Managing the Stress of Med School Application Season

medical education, medical school admissions

The medical school application cycle lasts for a few months and could go on for up to a year for some students! While applications can be submitted as early as April, waitlisted applicants may not get their acceptance letters till May of the following year. This is a nail-biting, stressful period in most applicants’ lives, usually coinciding with the last year of their undergraduate degree. Students have to keep up their GPA for their fourth year coursework along with trying to meet the regular milestones in their on-going medical school application timelines. And that’s not all! Students also have to prepare for the MCAT exam and build up their extracurricular profile with appropriate clinical experience, research work etc.

With all of this going on, and the fate of their future hanging in the balance, is it any wonder that aspiring medical school students often feel overwhelmed and stressed out during this period of their lives? While for some, this period ends with the joy and relief of finally getting an acceptance letter, others are left exhausted and drained with only rejections to show for their hard work. Either way, the long rigors of the med school application process take their toll on students’ mental health and thus, they are not set up for success in the next phase of their life.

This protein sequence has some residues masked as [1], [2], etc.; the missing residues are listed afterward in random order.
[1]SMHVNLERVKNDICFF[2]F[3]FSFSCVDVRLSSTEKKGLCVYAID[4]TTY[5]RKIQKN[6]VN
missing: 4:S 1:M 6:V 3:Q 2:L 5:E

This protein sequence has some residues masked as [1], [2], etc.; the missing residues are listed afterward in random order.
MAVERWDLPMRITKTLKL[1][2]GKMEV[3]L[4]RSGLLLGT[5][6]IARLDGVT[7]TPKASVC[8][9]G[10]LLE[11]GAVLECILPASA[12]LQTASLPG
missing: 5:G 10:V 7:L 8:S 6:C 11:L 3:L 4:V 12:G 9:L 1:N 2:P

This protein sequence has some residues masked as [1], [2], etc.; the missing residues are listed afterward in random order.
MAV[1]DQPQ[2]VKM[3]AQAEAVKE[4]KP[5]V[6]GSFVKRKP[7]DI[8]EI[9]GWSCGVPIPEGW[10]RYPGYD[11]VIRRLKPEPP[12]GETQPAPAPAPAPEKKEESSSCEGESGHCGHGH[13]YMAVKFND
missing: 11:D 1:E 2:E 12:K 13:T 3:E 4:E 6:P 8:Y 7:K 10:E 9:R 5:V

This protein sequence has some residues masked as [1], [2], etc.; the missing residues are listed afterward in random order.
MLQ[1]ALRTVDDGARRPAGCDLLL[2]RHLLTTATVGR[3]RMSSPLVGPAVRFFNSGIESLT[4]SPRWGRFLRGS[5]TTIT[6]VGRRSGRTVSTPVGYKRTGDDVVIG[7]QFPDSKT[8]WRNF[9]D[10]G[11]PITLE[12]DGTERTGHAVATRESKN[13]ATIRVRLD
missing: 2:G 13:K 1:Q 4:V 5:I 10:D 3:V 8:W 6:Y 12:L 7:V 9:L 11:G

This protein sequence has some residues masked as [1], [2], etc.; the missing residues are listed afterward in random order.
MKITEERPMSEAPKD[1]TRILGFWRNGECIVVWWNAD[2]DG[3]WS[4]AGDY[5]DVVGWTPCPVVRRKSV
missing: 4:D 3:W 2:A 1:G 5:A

So how can you avoid this? How can you manage to keep up with the many demands on your time and attention while also retaining some amount of sanity and mental peace?


The Limits of Self-Expression in Medical School Admissions

medical school admission, medical school admissions

When we talk about academic admissions strategies, and specifically the role of intrinsic motivation or vocational calling, we’re engaging in a discussion that stretches back to at least the beginning of the 20th century. As the structure and focus of higher education has evolved throughout the modern era, so too have the tools used to determine students’ abilities and fitness for specific types of academic training, and the role of motivation has been a continuous touchstone for these discussions.

Our current array of admissions tools are, as we’ve laid out here repeatedly, imperfect. This is no surprise, nor should our expectation be that we can somehow create a perfect toolkit for student selection. However, we must continually reassess what has worked and what hasn’t, and in our current moment there are a number of near-universally accepted qualitative tools like the personal statement and in-person interview that are, perhaps, in need of some reassessment.


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